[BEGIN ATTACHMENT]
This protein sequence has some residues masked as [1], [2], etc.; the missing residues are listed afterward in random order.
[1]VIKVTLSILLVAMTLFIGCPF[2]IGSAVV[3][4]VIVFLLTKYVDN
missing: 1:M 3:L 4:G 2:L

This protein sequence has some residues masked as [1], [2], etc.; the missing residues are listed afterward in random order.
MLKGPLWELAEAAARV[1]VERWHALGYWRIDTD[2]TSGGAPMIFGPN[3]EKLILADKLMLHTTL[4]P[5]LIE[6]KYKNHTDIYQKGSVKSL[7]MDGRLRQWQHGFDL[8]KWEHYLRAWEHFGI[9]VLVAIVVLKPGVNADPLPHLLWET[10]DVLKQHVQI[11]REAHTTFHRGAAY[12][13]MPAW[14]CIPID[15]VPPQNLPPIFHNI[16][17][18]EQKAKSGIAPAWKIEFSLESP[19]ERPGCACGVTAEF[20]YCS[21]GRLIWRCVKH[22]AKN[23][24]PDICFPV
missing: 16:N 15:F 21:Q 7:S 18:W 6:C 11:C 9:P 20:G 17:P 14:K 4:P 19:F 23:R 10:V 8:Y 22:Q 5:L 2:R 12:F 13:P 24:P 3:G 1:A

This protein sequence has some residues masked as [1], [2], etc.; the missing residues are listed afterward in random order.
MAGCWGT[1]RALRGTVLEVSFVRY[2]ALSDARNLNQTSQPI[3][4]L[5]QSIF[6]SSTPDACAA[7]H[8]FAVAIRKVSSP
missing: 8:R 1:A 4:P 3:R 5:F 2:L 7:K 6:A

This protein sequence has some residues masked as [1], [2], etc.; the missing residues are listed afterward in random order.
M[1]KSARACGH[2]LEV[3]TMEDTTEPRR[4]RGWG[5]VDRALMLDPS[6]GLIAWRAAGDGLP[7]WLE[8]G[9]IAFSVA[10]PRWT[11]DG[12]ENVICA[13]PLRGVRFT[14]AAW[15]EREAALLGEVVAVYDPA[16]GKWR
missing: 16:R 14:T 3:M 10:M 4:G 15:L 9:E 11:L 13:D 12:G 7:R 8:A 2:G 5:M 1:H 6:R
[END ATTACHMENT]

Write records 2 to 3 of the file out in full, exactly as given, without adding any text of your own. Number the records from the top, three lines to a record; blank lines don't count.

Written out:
This protein sequence has some residues masked as [1], [2], etc.; the missing residues are listed afterward in random order.
MLKGPLWELAEAAARV[1]VERWHALGYWRIDTD[2]TSGGAPMIFGPN[3]EKLILADKLMLHTTL[4]P[5]LIE[6]KYKNHTDIYQKGSVKSL[7]MDGRLRQWQHGFDL[8]KWEHYLRAWEHFGI[9]VLVAIVVLKPGVNADPLPHLLWET[10]DVLKQHVQI[11]REAHTTFHRGAAY[12][13]MPAW[14]CIPID[15]VPPQNLPPIFHNI[16][17][18]EQKAKSGIAPAWKIEFSLESP[19]ERPGCACGVTAEF[20]YCS[21]GRLIWRCVKH[22]AKN[23][24]PDICFPV
missing: 16:N 15:F 21:Q 7:S 18:W 6:C 11:C 9:P 20:G 17:P 14:K 4:P 19:F 23:R 10:V 8:Y 22:Q 5:L 2:R 12:F 13:P 24:P 3:G 1:A

This protein sequence has some residues masked as [1], [2], etc.; the missing residues are listed afterward in random order.
MAGCWGT[1]RALRGTVLEVSFVRY[2]ALSDARNLNQTSQPI[3][4]L[5]QSIF[6]SSTPDACAA[7]H[8]FAVAIRKVSSP
missing: 8:R 1:A 4:P 3:R 5:F 2:L 7:K 6:A